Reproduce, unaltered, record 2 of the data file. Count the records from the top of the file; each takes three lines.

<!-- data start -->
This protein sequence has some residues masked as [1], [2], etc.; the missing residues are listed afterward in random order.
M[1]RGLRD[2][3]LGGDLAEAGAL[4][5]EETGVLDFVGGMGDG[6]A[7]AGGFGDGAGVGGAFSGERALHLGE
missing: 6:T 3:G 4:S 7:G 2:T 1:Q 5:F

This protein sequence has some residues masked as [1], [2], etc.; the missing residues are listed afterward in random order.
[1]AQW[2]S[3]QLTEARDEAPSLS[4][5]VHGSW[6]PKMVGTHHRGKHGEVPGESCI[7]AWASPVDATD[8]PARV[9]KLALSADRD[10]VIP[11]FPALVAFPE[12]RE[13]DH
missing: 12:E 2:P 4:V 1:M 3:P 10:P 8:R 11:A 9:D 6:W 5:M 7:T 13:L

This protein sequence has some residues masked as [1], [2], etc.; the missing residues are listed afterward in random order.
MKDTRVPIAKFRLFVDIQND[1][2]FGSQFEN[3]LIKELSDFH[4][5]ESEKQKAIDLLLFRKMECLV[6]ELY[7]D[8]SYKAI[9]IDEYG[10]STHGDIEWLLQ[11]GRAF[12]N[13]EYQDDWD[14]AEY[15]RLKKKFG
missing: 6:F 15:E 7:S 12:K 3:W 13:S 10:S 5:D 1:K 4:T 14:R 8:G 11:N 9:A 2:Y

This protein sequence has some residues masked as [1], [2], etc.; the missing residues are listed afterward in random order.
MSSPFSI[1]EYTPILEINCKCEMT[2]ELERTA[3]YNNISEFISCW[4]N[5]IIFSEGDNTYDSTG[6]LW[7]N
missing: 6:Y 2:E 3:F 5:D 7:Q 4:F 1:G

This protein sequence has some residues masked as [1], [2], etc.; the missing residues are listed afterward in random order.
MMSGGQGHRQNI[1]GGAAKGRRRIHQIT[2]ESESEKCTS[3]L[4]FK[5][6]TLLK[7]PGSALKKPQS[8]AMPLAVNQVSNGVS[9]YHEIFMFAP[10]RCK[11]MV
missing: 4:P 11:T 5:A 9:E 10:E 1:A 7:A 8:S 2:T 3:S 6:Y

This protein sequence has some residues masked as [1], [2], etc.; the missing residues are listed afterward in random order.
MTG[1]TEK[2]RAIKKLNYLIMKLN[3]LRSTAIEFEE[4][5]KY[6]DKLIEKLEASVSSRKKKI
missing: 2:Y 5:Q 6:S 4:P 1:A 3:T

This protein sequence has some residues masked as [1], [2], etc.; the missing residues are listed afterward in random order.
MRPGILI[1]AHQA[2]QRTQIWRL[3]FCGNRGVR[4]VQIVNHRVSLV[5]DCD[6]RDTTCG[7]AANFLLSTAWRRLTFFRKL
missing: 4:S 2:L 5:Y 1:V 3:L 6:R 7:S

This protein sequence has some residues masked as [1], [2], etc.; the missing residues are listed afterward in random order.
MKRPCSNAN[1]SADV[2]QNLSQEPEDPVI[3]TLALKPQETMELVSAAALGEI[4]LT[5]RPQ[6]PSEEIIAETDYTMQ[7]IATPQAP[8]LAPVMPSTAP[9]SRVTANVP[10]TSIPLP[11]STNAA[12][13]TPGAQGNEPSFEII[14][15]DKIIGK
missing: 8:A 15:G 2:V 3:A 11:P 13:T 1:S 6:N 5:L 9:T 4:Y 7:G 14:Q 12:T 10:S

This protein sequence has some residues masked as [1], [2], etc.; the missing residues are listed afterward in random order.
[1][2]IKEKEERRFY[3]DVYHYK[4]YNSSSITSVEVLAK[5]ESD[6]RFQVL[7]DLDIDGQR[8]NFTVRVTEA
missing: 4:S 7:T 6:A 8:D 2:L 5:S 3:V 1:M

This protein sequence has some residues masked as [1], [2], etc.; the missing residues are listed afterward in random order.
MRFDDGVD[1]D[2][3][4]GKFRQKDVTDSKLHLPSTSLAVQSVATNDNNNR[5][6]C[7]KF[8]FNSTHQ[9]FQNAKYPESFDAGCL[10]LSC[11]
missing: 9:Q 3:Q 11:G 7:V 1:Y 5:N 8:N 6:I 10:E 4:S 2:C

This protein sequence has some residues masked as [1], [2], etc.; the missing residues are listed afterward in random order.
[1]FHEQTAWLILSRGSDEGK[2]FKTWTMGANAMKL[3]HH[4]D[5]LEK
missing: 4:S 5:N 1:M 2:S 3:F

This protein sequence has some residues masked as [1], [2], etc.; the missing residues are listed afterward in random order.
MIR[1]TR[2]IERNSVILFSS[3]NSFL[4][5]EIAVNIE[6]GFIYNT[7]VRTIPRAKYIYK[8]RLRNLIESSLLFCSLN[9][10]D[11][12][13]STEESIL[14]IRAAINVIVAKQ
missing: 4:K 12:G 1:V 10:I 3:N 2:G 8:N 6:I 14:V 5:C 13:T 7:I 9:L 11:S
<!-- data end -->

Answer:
This protein sequence has some residues masked as [1], [2], etc.; the missing residues are listed afterward in random order.
[1]AQW[2]S[3]QLTEARDEAPSLS[4][5]VHGSW[6]PKMVGTHHRGKHGEVPGESCI[7]AWASPVDATD[8]PARV[9]KLALSADRD[10]VIP[11]FPALVAFPE[12]RE[13]DH
missing: 12:E 2:P 4:V 1:M 3:P 10:P 8:R 11:A 9:D 6:W 5:M 7:T 13:L